Estate planning

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Farm Estate Planning: 

Farm Estate Planning Dennis Kauppila UVM Extension, 4/01 Thanks to attorneys CKClarke, WDMiller

Why plan an estate?: 

Why plan an estate? To keep control of assets and decisions During your life- if you are incapacitated After your death

Estate Planning Objectives: 

Estate Planning Objectives Asset management who owns what, how do they own it? Tax savings-mainly Estate Tax Asset distribution-who gets what? WHO are we planning for? WHAT do we have to plan about? WHAT are our estate planning goals?

Who owns what?: 

Who owns what? The BIG QUESTION: Do we have a taxable estate? Answer governs tools you need to use. BALANCE SHEET tracks assets and liabilities

Balance Sheet- what you own and what you owe: 

Balance Sheet- what you own and what you owe Assets inventory list and value on 1/1 or 12/31 Liabilities, or debt Difference is net worth, or equity Shows solvency ability to pay off all debt if assets were sold Measures risk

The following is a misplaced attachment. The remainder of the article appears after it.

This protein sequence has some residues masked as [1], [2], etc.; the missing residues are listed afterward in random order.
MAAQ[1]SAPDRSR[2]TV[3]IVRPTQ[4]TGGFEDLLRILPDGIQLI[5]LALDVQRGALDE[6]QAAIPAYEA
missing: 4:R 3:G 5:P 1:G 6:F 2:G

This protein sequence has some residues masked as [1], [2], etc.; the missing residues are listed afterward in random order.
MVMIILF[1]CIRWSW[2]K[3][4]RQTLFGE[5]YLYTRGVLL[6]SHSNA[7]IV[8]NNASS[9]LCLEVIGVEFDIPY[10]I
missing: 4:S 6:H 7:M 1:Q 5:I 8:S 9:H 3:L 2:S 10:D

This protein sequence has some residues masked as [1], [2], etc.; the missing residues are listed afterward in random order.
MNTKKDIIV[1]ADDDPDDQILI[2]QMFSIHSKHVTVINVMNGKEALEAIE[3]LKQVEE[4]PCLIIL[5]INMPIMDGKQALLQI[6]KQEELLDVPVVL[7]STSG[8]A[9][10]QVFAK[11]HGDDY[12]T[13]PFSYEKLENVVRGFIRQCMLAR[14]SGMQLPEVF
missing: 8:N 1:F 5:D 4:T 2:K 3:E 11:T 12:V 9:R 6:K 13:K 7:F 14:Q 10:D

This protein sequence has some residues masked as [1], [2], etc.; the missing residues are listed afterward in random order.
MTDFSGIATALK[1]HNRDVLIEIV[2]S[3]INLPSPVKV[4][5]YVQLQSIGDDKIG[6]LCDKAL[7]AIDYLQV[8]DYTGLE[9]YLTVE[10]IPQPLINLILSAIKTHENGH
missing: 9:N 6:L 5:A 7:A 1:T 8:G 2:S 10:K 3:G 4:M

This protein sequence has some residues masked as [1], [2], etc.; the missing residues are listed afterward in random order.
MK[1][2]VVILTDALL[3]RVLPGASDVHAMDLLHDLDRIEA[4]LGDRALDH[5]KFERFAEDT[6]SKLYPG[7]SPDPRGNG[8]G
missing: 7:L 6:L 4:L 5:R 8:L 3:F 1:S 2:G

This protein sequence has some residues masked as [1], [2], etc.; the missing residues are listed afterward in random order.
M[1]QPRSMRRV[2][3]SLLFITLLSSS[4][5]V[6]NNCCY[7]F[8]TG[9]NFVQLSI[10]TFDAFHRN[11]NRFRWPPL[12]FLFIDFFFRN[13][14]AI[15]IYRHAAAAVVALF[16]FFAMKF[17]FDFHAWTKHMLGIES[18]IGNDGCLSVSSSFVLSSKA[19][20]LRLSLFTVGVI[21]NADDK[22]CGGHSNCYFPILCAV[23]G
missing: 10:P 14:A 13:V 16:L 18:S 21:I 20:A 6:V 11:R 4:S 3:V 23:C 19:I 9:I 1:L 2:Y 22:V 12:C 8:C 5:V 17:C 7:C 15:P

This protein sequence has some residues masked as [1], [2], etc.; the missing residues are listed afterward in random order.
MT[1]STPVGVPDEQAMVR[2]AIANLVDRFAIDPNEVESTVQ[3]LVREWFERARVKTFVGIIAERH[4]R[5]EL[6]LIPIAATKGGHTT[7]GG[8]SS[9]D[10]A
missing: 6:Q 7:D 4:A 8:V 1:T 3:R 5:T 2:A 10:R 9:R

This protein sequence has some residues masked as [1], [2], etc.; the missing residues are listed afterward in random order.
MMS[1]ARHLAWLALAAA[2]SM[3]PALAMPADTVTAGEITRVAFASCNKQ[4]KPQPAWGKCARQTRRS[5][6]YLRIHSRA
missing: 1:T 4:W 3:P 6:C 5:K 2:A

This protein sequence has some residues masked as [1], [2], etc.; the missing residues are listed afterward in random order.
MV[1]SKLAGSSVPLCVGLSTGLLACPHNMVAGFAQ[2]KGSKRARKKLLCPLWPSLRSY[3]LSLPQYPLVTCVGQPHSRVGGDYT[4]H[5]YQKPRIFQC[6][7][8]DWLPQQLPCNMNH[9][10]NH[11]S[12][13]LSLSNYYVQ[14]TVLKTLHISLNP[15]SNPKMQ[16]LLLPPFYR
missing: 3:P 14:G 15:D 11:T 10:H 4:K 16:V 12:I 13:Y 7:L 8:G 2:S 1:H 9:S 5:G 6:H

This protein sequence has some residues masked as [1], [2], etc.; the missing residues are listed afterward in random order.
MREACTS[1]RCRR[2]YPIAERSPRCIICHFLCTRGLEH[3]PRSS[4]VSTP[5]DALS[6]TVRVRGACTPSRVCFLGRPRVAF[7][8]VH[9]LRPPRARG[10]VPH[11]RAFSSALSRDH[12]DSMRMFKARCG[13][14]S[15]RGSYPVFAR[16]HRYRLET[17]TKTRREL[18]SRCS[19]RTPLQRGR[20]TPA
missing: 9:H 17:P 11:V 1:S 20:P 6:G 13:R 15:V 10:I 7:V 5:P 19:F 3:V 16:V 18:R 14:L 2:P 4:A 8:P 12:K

Balance Sheet Layout: 

Balance Sheet Layout What you OWN Current gone in 12 mo time Intermediate here for 1- 10 yrs, cattle, equipment Long term real estate Non farm What you OWE Current open accounts Intermediate cattle and equipment on payment schedule Long term- real estate Non farm Own-owe= Net worth

TAXES- Unified Estate, Gift Tax: 

TAXES- Unified Estate, Gift Tax Unified Credit protects up to $675,000 from tax $1,000,000 on 1/1/2006 Gifts: $10,000 annual gift exclusion Tax rate begins at 37% State tax set ups varies Recent fine print for farms Current political football

Estate Taxes: 

Estate Taxes Payable by heirs Heirs get ‘step up in basis’ May avoid with planning Unified Credit of $211,300 shields an estate of $675,000 Gifts >$10,000 bring down Unified Credit annual gifts to as many as you wish give gift and your basis

Taxable Estate: 

Taxable Estate Probate Estate Real estate owned singly or Tenants in Common Personal property, savings, other inves-tements owned singly Business interests owned singly or their share of others Life insurance Non-probate Estate Joint Tenancy assets Real Estate Savings other investments Business interests Personal property Assets held in trust Accounts payable to named beneficiary Insurance Retirement plan